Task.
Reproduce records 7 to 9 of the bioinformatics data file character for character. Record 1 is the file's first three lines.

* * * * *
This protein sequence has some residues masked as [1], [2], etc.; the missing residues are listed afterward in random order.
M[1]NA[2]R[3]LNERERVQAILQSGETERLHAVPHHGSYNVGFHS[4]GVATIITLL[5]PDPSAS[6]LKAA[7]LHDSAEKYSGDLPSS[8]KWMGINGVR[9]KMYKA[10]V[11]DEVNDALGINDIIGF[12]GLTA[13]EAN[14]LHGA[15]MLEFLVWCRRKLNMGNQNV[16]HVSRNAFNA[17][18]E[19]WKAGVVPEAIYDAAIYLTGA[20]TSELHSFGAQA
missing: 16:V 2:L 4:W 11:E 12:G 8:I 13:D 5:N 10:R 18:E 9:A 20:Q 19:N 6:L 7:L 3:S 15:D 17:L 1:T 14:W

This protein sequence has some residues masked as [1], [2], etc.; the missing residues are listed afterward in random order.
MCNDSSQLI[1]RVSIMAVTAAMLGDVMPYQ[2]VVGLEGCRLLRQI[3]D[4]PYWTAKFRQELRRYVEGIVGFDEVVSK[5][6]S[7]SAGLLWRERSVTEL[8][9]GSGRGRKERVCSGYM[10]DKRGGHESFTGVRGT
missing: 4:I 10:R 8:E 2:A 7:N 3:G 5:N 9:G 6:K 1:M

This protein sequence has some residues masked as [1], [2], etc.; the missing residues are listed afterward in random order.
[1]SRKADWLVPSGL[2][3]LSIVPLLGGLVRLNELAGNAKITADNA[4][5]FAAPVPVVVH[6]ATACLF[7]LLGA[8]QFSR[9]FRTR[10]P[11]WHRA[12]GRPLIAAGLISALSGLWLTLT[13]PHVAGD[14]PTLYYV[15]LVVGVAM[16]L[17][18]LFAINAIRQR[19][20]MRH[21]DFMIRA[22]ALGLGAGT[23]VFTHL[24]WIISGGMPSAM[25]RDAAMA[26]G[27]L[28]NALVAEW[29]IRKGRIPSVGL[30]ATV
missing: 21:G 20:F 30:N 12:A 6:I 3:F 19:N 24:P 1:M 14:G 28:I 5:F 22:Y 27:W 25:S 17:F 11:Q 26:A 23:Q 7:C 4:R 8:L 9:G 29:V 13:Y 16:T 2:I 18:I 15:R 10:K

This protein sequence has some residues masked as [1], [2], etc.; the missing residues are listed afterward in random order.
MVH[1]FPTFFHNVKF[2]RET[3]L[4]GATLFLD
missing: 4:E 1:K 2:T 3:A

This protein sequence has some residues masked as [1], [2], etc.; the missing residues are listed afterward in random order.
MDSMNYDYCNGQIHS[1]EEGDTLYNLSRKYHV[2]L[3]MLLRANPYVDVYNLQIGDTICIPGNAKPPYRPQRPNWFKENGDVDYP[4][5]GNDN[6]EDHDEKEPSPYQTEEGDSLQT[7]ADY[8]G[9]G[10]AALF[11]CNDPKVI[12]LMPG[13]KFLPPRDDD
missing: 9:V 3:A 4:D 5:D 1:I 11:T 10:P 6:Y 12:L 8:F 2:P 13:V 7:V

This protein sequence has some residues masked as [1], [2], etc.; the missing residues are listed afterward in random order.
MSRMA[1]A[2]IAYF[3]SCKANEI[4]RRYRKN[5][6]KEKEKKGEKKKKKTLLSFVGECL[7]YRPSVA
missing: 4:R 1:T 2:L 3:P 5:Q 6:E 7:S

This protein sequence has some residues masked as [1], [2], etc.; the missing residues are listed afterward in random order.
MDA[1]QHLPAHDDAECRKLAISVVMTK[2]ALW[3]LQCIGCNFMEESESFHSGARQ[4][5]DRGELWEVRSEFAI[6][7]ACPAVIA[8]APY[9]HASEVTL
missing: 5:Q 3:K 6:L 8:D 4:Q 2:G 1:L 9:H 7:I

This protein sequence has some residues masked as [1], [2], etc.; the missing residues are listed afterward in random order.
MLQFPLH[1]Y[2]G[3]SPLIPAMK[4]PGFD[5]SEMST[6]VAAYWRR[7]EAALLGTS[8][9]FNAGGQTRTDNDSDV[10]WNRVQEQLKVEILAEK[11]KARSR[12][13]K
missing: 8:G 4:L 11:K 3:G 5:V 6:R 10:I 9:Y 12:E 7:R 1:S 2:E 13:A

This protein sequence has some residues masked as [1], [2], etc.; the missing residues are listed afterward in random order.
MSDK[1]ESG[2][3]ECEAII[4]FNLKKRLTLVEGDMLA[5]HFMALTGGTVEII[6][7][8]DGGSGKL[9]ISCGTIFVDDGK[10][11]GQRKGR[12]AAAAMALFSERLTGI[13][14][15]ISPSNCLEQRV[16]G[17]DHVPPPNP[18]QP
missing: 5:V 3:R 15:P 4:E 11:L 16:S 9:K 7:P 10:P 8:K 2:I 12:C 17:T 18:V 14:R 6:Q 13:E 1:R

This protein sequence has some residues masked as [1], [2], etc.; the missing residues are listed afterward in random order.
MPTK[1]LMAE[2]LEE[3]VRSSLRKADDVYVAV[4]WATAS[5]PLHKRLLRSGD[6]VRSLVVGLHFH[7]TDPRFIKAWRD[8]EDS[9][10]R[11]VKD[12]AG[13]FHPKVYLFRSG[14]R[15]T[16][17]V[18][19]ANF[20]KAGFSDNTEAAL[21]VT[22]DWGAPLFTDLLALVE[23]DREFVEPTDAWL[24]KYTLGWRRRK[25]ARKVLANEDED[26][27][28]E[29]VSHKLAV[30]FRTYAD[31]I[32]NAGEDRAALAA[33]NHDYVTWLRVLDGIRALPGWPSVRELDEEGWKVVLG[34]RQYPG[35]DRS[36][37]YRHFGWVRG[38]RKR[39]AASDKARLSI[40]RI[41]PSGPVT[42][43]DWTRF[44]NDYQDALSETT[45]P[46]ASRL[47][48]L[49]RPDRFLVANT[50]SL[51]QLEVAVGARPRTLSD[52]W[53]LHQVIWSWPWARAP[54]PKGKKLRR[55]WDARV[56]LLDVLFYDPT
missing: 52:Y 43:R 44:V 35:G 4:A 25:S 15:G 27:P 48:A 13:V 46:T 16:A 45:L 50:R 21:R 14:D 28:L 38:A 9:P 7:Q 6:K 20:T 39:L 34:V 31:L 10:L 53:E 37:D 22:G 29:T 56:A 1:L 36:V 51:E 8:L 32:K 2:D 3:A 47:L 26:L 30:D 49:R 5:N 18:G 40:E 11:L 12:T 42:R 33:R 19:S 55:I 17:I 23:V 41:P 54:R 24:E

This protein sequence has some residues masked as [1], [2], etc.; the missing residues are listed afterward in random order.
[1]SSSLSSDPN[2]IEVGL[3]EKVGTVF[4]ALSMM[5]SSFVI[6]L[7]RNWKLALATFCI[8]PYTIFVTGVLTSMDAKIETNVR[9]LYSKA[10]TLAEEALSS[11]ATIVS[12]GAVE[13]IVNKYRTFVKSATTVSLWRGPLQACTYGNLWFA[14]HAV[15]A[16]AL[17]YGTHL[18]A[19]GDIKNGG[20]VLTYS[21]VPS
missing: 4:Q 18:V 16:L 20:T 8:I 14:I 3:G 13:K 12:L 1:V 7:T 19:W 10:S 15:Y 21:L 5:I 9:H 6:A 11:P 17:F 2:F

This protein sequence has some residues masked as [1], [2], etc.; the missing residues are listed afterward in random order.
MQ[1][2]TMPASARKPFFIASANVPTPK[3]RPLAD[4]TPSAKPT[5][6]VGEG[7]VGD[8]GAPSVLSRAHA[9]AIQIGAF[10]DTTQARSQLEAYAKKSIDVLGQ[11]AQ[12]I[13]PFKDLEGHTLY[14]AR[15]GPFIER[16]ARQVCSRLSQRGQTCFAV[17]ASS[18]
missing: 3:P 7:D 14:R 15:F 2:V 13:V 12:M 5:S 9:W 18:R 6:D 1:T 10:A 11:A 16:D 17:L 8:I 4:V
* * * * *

This protein sequence has some residues masked as [1], [2], etc.; the missing residues are listed afterward in random order.
MDA[1]QHLPAHDDAECRKLAISVVMTK[2]ALW[3]LQCIGCNFMEESESFHSGARQ[4][5]DRGELWEVRSEFAI[6][7]ACPAVIA[8]APY[9]HASEVTL
missing: 5:Q 3:K 6:L 8:D 4:Q 2:G 1:L 9:H 7:I

This protein sequence has some residues masked as [1], [2], etc.; the missing residues are listed afterward in random order.
MLQFPLH[1]Y[2]G[3]SPLIPAMK[4]PGFD[5]SEMST[6]VAAYWRR[7]EAALLGTS[8][9]FNAGGQTRTDNDSDV[10]WNRVQEQLKVEILAEK[11]KARSR[12][13]K
missing: 8:G 4:L 11:K 3:G 5:V 6:R 10:I 9:Y 12:E 7:R 1:S 2:E 13:A

This protein sequence has some residues masked as [1], [2], etc.; the missing residues are listed afterward in random order.
MSDK[1]ESG[2][3]ECEAII[4]FNLKKRLTLVEGDMLA[5]HFMALTGGTVEII[6][7][8]DGGSGKL[9]ISCGTIFVDDGK[10][11]GQRKGR[12]AAAAMALFSERLTGI[13][14][15]ISPSNCLEQRV[16]G[17]DHVPPPNP[18]QP
missing: 5:V 3:R 15:P 4:E 11:L 16:S 9:K 7:P 10:P 8:K 2:I 12:C 17:T 18:V 14:R 6:Q 13:E 1:R